Researchers at Berkeley Lab have developed a new battery technology that can extend the driving range of electric vehicles and power electric vertical takeoff and landing aircraft
By Gina Roos, editor-in-chief
The electric vehicle (EV) industry has been looking for a rechargeable battery that can deliver hundreds of miles on a single charge, leading researchers to seek a replacement for graphite anodes currently used in EV batteries with lithium metal anodes. Researchers at the Department of Energy’s Lawrence Berkeley National Laboratory (Berkeley Lab), and Carnegie Mellon University, reported a potentially gaming-changing solution – a new class of soft, solid electrolytes that are made from polymers and ceramics that suppress the formation of dendrites in lithium metal anodes that can cause battery failure.
While lithium metal extends an EV’s driving range by 30% to 50%, said researchers, the technology forms lithium dendrites, described as tiny treelike defects, on the lithium anode during charge and discharge cycles that shorten the battery’s life. They also can short circuit the battery cells if in contact with the cathode.
Researchers reported in the journal Nature Materials that the new class of soft, solid electrolytes suppress dendrites in the early nucleation stage before they can grow and cause the battery to fail.
Instead of assuming that hard, solid electrolytes like ceramics work best to prevent dendrites, as thought for decades, researchers took a soft, solid electrolyte approach to the problem. Key to the design, said researchers, is the use of soft polymers of intrinsic microporosity, or PIMs.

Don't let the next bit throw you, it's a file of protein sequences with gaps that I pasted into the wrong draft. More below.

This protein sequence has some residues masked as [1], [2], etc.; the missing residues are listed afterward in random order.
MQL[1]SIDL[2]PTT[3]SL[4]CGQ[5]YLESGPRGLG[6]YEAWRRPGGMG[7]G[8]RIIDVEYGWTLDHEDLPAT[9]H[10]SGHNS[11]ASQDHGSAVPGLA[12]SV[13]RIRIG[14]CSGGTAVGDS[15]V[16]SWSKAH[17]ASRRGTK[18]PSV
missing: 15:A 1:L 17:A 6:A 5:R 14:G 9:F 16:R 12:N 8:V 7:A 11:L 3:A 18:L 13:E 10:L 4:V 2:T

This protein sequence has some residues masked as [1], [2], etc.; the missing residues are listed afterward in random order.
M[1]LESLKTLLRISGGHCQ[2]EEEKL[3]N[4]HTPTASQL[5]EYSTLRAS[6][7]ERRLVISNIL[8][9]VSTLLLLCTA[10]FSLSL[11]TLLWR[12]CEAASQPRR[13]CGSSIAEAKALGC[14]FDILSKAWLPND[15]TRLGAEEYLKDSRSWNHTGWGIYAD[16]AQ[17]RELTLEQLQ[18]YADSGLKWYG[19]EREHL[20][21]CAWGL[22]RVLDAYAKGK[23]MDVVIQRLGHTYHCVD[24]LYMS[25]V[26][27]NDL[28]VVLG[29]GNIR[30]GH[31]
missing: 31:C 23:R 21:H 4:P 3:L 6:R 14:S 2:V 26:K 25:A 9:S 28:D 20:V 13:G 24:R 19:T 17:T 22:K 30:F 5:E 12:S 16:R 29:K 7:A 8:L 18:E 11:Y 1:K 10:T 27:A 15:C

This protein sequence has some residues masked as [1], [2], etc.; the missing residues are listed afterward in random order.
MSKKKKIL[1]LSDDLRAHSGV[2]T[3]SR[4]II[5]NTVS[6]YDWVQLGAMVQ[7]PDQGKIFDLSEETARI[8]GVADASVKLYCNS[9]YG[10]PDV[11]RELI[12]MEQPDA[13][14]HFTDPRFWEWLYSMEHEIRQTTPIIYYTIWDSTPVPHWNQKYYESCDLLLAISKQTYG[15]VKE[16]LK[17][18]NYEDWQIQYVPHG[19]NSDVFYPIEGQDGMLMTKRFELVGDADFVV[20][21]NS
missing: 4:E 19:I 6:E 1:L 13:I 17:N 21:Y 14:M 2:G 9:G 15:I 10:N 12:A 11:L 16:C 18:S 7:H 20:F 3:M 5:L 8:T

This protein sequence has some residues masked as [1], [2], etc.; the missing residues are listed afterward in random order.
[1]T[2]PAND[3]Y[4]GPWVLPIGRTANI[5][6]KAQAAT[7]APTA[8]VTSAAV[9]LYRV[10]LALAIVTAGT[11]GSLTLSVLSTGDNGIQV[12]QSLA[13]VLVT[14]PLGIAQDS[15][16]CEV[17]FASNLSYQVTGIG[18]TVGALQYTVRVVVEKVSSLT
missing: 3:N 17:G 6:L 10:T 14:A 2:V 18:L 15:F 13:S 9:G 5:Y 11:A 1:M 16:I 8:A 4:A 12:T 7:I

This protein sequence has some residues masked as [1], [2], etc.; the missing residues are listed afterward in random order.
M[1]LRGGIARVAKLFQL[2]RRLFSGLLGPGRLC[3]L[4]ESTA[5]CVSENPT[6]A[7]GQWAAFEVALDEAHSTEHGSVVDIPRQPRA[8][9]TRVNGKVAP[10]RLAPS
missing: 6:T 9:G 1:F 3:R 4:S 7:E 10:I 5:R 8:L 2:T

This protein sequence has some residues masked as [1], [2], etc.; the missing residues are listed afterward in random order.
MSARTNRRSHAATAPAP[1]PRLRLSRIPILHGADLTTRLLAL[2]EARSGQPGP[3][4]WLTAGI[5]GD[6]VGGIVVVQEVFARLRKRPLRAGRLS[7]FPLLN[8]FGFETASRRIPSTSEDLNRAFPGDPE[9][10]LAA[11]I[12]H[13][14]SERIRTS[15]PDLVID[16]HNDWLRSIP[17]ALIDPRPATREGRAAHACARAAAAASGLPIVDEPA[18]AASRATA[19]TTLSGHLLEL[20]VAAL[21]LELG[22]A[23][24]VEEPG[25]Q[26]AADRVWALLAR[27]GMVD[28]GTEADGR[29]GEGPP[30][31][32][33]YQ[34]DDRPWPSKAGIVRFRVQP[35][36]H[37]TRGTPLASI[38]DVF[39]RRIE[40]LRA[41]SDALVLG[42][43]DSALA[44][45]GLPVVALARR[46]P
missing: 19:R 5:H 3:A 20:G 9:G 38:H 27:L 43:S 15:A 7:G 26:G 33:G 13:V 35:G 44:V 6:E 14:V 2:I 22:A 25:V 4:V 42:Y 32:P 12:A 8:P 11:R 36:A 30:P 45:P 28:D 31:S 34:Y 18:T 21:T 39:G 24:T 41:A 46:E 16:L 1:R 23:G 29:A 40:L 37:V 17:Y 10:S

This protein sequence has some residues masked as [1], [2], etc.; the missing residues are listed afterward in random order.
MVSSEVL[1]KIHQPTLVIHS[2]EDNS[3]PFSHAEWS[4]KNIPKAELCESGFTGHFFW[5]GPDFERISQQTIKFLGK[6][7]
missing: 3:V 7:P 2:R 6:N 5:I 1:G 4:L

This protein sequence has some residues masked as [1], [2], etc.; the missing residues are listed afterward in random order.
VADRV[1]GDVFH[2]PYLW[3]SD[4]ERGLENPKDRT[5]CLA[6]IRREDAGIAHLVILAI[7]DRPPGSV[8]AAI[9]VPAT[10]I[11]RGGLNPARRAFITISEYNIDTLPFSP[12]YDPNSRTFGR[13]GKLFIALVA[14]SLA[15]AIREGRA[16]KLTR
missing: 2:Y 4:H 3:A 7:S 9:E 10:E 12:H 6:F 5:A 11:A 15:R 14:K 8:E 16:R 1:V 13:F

To demonstrate that the new PIM composite electrolyte suppresses the formation of dendrites, researchers used X-rays at Berkeley Lab’s Advanced Light Source to create 3D images of the interface between the lithium metal and the electrolyte, and to visualize lithium plating and stripping for up to 16 hours at high current. The demonstration indicated continuously smooth growth of lithium with the new PIM.
3D images of the interface between lithium metal and the electrolyte. (Image: Brett Helms/Berkeley Lab)
In addition, solid-state storage technologies, like lithium metal batteries, though providing high energy density and safety, also have materials and processing challenges.
Researchers said the new flexible solid battery can be manufactured into rolls of lithium foils with the electrolyte as a laminate between the anode and the battery separator. Called lithium-electrode sub-assemblies, or LESAs, they can be used as drop-in replacements for traditional graphite anodes, which allows battery manufacturers to use their existing assembly lines.
“Our dendrite-suppressing technology has exciting implications for the battery industry,” said Brett Helms, a staff scientist in Berkeley Lab’s Molecular Foundry, and co-author of the paper, in a statement. “With it, battery manufacturers can produce safer lithium metal batteries with both high energy density and a long cycle life.”
Helms also noted that lithium metal batteries manufactured with the new electrolyte could be used to power electric aircraft. Under the Advanced Research Projects Agency-Energy’s (ARPA-E) IONICS program, 24M Technologies has integrated these materials into batteries for EVs and electric vertical takeoff and landing aircraft (eVTOL).